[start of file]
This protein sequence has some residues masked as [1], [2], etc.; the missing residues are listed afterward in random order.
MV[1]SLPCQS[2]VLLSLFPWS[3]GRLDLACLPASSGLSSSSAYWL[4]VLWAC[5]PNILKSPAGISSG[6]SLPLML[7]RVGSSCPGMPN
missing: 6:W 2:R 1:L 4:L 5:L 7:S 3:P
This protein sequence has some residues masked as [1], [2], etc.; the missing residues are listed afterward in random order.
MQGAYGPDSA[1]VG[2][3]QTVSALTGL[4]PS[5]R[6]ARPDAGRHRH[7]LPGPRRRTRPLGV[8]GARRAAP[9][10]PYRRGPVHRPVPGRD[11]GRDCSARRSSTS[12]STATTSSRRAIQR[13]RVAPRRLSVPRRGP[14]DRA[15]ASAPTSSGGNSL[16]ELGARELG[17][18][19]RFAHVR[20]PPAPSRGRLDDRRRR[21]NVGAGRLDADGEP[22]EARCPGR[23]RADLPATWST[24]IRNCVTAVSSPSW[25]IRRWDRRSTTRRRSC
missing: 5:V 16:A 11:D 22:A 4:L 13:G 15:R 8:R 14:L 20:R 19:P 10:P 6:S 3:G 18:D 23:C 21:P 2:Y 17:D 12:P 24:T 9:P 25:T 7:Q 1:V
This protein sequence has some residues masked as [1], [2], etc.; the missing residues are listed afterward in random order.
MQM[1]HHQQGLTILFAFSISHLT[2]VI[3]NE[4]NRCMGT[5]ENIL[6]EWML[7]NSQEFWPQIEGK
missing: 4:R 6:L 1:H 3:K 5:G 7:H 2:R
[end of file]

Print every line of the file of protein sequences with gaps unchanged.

This protein sequence has some residues masked as [1], [2], etc.; the missing residues are listed afterward in random order.
MV[1]SLPCQS[2]VLLSLFPWS[3]GRLDLACLPASSGLSSSSAYWL[4]VLWAC[5]PNILKSPAGISSG[6]SLPLML[7]RVGSSCPGMPN
missing: 6:W 2:R 1:L 4:L 5:L 7:S 3:P
This protein sequence has some residues masked as [1], [2], etc.; the missing residues are listed afterward in random order.
MQGAYGPDSA[1]VG[2][3]QTVSALTGL[4]PS[5]R[6]ARPDAGRHRH[7]LPGPRRRTRPLGV[8]GARRAAP[9][10]PYRRGPVHRPVPGRD[11]GRDCSARRSSTS[12]STATTSSRRAIQR[13]RVAPRRLSVPRRGP[14]DRA[15]ASAPTSSGGNSL[16]ELGARELG[17][18][19]RFAHVR[20]PPAPSRGRLDDRRRR[21]NVGAGRLDADGEP[22]EARCPGR[23]RADLPATWST[24]IRNCVTAVSSPSW[25]IRRWDRRSTTRRRSC
missing: 5:V 16:A 11:D 22:A 4:L 13:G 15:R 8:R 14:L 20:R 19:P 10:P 6:S 3:G 18:D 23:C 21:P 2:Y 17:D 12:P 24:T 9:P 25:T 7:Q 1:V
This protein sequence has some residues masked as [1], [2], etc.; the missing residues are listed afterward in random order.
MQM[1]HHQQGLTILFAFSISHLT[2]VI[3]NE[4]NRCMGT[5]ENIL[6]EWML[7]NSQEFWPQIEGK
missing: 4:R 6:L 1:H 3:K 5:G 7:H 2:R